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Maryanne A. Rhett, Ph.D.


Director of Graduate Program in History

Scholarly interests: Islam, Comics, Nationalism

History and Anthropology
Howard Hall 333

Maryanne A. Rhett, Ph.D.

Dr. Maryanne A. Rhett, Professor of Middle Eastern and World History, works on topics related to modern Middle Eastern and Islamic history at the intersections of popular culture, nationalism, and world history. Her teaching duties, too, reflect these interests. Some of her classes include Islamic history, Modern Middle Eastern history, Popular Culture and the Middle East, and the history of Militant Nationalism. Additionally, she teaches the Perspectives class: A Graphic World: World History and Sequential Art.

Dr. Rhett is actively involved in the World History Association, world history pedagogy, and the Monmouth University Biennial Conference on Race. As the department’s Director of the Graduate Program in History, she oversees a number of theses and comprehensive exams each year and is always ready to talk to those interested in joining the MU History Master’s program.


Ph.D., Washington State University



A Global History of the Balfour Declaration: Declared Nation. London: Routledge, 2015.

Scholarly Articles

“Emerging Empires: The Attempts to Create an Indian Empire in Africa and a Japanese Empire in the Pacific,” In Empires in the First World War. Eds. Richard Fogarty and Andrew Jarboe. 49-73. London: I.B. Tauris, 2014.

“The Mask or the Veil: Unraveling the Cultural Discourse in France and Popular Culture” The Middle Ground Journal: World History and Global Studies. No. 7 (Fall 2013).

“Leagues, Evil Doers, and Tales of Survival: Graphic Novels and the World History Classroom,” In Graphic Novels and Comics in the Classroom: Essays on the Educational Power of Sequential Art. Eds. Robert G. Weiner and Carrye Syma. 111-119. Jefferson, NC: McFarland, 2013.

“Orientalism and Graphic Novels: A Modern Reexamination of Popular Culture.” In Graphic History: Essays on Graphic Novels and/as History, Ed. Rick Iadonisi. 203-222. Newcastle: Cambridge Scholars Press, 2012.

“Kirk, Andrew G. Doom Towns: The People and Landscapes of Atomic TestingThe Public Historian 43:2 (May 2021). 170-172.

“The Graphic Novel and the World History Classroom.” World History Connected (WHC) 4:2 (2007).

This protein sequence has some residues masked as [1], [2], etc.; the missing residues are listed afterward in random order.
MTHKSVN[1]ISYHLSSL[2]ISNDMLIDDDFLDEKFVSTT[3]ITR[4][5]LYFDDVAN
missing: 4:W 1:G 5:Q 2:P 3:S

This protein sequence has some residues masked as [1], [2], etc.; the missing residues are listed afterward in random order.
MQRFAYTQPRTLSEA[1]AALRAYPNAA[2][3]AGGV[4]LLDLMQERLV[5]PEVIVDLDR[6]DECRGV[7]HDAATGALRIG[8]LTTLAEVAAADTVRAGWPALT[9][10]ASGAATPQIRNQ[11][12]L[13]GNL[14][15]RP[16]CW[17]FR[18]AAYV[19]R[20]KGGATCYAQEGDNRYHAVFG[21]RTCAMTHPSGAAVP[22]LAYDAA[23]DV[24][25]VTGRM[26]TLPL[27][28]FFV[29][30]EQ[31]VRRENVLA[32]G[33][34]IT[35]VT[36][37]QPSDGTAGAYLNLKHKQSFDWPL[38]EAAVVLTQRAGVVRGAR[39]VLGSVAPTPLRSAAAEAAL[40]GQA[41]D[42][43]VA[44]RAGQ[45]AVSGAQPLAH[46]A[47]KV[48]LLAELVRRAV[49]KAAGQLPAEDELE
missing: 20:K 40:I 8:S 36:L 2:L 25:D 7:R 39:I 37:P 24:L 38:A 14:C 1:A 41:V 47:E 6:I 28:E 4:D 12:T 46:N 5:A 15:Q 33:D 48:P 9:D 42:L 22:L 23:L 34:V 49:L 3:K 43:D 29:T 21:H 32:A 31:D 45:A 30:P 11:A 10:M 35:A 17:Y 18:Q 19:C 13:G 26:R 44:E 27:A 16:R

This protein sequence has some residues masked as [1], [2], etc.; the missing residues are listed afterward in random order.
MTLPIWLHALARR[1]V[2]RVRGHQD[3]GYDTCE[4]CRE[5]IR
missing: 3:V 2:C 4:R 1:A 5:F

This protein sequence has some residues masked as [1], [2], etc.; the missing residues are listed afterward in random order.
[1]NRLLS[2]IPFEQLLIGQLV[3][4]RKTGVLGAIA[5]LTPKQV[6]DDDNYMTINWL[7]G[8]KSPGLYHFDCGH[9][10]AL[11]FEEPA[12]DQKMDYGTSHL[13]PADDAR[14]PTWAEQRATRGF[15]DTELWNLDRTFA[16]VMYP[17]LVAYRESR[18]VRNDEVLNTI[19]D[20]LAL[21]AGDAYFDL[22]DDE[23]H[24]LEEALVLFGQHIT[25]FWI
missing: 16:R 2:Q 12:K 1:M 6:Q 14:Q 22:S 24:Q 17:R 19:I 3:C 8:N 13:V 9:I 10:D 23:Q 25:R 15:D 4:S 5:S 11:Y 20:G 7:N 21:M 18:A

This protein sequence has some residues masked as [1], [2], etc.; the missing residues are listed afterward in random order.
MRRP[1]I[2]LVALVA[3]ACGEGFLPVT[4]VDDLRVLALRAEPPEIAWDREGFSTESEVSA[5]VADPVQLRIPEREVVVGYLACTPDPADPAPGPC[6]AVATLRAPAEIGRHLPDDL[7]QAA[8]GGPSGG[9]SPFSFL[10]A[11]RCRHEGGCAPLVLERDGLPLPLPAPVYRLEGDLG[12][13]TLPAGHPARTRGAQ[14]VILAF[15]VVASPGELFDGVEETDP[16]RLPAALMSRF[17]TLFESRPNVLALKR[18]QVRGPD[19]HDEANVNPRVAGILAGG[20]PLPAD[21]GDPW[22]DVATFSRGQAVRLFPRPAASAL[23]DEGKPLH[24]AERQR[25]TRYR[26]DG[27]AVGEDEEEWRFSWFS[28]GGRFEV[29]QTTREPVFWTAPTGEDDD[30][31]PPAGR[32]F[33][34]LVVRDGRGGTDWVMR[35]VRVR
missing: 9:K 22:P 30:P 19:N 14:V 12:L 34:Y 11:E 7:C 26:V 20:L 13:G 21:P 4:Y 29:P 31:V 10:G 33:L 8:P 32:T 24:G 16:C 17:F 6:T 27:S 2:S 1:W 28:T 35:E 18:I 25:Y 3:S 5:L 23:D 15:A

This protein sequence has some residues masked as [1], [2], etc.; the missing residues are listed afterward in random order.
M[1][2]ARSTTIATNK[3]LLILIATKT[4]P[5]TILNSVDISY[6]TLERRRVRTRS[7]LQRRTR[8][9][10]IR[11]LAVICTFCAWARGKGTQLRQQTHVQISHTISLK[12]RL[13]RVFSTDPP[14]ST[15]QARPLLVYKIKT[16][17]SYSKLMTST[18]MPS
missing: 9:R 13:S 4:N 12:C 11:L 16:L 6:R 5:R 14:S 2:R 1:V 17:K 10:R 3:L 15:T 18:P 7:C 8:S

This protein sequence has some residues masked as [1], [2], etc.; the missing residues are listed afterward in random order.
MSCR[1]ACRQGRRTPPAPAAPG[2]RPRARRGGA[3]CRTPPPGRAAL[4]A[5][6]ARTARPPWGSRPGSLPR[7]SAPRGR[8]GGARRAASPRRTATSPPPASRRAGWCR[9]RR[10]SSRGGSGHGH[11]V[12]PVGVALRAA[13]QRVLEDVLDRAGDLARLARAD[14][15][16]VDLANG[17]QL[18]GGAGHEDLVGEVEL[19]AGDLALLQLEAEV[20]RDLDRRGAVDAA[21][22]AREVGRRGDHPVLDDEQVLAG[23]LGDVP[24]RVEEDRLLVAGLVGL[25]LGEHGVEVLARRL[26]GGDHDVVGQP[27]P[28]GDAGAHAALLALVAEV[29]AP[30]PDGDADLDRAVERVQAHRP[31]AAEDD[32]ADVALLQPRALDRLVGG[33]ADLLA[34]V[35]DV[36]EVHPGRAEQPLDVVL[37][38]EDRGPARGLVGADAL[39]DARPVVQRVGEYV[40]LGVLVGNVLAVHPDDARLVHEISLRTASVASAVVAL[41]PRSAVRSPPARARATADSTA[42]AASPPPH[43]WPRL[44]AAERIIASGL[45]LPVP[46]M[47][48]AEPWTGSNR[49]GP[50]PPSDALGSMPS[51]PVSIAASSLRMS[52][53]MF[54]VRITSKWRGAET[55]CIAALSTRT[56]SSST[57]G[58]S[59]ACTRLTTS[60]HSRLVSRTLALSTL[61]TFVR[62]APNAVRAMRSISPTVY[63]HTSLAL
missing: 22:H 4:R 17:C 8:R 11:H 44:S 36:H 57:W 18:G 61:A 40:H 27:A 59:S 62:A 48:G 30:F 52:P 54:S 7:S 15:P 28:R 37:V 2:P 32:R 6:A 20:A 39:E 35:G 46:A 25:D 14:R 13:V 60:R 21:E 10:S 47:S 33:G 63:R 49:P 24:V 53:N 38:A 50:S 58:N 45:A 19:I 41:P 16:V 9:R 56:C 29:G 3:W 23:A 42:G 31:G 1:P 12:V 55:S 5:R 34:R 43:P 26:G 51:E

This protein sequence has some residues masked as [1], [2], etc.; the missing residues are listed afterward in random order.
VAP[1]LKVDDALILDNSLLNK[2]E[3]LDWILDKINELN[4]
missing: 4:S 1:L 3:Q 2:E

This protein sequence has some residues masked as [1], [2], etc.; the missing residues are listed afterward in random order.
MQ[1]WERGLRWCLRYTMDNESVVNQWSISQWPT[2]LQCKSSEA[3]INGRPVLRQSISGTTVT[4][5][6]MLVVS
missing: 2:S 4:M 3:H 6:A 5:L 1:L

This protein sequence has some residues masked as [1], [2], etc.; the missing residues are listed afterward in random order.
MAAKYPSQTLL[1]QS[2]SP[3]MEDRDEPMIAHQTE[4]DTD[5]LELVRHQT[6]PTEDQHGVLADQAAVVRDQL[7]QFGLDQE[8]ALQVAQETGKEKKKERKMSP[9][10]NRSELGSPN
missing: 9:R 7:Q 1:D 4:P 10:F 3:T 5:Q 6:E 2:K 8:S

Book Reviews:

“Kirk, Andrew G. Doom Towns: The People and Landscapes of Atomic Testing The Public Historian 43:2 (May 2021). 170-172.

“Getz, Trevor. Abina and the Important Men.” Journal of World History 23:4 (December 2012). 941-943. 

Other Publications:

“Superhero with a Migration Background” Das Goethe, Issue 1, 2021.


Rhett, M. and Bridget Keown. “Diana in No-Man’s Land: Wonder Woman and the History of World War.” In Drawing the Past: Comics and the Historical Imagination. University of Mississippi Press. Eds. Michael Goodrum, David Hall, and Philip Smith.

“Kamala Khan/Ms. Marvel, Islamic Feminism, and a Global Dialogue” in Gendered Defenders: Marvel Superheroines in Transmedia Spaces. Eds. Meta Carstarphen and Bryan Carr.

“Humans and Gods: Trevor, Candy, and Diana in Wonder Woman,” The Human in Superhuman. Lexington Books. Eds. Alex Romagnoli and Sandra Eckard.

Professional Associations

Secretary (2013-Present) and Program Chair (2009-Present), World History Association


Frequently Taught Classes

  • A Graphic World: Sequential Art and World History (PR 447)
  • Ecological Imperialism (HS 573)
  • Graduate Seminar in the Modern History of Islamic Peoples (HS 591)
  • Historical Criticism (HS 501)
  • Historical Studies (HS 110)
  • History Comprehensive Exam (HS CPE)
  • Introduction to Islamic History (HS 291)
  • Introduction to the Study of World History (HS 503)
  • Militant Nationalism (HS 352)
  • Paris, 1919: a World History (HS 590)
  • Popular Culture and the Middle East (AN 290, HS 290)
  • Readings and Research in History (HS 399)
  • Western Civilization in World Perspective II (HS 102)